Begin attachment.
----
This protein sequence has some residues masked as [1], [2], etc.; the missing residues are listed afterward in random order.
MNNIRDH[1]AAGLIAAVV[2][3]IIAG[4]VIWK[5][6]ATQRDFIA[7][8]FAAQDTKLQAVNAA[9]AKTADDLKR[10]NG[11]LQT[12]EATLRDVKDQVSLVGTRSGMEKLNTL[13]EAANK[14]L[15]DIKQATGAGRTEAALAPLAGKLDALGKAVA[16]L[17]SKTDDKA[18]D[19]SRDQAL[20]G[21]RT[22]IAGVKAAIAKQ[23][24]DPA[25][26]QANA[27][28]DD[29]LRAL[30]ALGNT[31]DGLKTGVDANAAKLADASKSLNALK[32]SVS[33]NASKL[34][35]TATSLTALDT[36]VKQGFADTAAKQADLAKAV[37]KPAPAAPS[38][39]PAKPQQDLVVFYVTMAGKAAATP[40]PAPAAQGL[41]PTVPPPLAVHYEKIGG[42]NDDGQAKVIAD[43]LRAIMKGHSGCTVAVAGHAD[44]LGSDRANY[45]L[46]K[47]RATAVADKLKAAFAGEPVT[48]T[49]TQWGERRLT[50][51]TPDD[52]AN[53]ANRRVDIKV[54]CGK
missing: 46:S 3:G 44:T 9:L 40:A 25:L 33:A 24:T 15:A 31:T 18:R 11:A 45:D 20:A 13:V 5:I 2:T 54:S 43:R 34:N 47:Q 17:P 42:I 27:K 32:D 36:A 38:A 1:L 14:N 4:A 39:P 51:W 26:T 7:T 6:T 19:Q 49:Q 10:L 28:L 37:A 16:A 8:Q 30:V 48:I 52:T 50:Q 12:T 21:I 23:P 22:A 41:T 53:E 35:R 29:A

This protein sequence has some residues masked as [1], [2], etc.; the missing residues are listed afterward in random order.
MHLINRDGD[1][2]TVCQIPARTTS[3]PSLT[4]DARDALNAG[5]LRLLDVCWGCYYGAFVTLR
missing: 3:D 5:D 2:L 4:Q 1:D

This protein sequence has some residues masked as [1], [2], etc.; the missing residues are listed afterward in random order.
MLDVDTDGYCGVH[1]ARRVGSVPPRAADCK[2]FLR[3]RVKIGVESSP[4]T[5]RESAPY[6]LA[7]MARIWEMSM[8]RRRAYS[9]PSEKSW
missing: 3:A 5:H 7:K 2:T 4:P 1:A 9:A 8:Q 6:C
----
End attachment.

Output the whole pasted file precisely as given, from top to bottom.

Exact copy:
This protein sequence has some residues masked as [1], [2], etc.; the missing residues are listed afterward in random order.
MNNIRDH[1]AAGLIAAVV[2][3]IIAG[4]VIWK[5][6]ATQRDFIA[7][8]FAAQDTKLQAVNAA[9]AKTADDLKR[10]NG[11]LQT[12]EATLRDVKDQVSLVGTRSGMEKLNTL[13]EAANK[14]L[15]DIKQATGAGRTEAALAPLAGKLDALGKAVA[16]L[17]SKTDDKA[18]D[19]SRDQAL[20]G[21]RT[22]IAGVKAAIAKQ[23][24]DPA[25][26]QANA[27][28]DD[29]LRAL[30]ALGNT[31]DGLKTGVDANAAKLADASKSLNALK[32]SVS[33]NASKL[34][35]TATSLTALDT[36]VKQGFADTAAKQADLAKAV[37]KPAPAAPS[38][39]PAKPQQDLVVFYVTMAGKAAATP[40]PAPAAQGL[41]PTVPPPLAVHYEKIGG[42]NDDGQAKVIAD[43]LRAIMKGHSGCTVAVAGHAD[44]LGSDRANY[45]L[46]K[47]RATAVADKLKAAFAGEPVT[48]T[49]TQWGERRLT[50][51]TPDD[52]AN[53]ANRRVDIKV[54]CGK
missing: 46:S 3:G 44:T 9:L 40:A 25:L 33:A 24:T 15:A 31:T 18:R 11:A 45:D 20:A 13:V 5:I 2:T 54:S 43:R 34:N 47:Q 17:P 42:I 27:K 32:D 36:A 38:A 1:L 14:N 4:A 39:P 51:W 26:T 7:T 6:T 19:Q 49:Q 10:L 28:L 37:A 16:A 8:Q 30:V 48:I 52:T 50:Q 12:T 21:I 23:P 22:A 41:T 53:E 35:R 29:A

This protein sequence has some residues masked as [1], [2], etc.; the missing residues are listed afterward in random order.
MHLINRDGD[1][2]TVCQIPARTTS[3]PSLT[4]DARDALNAG[5]LRLLDVCWGCYYGAFVTLR
missing: 3:D 5:D 2:L 4:Q 1:D

This protein sequence has some residues masked as [1], [2], etc.; the missing residues are listed afterward in random order.
MLDVDTDGYCGVH[1]ARRVGSVPPRAADCK[2]FLR[3]RVKIGVESSP[4]T[5]RESAPY[6]LA[7]MARIWEMSM[8]RRRAYS[9]PSEKSW
missing: 3:A 5:H 7:K 2:T 4:P 1:A 9:A 8:Q 6:C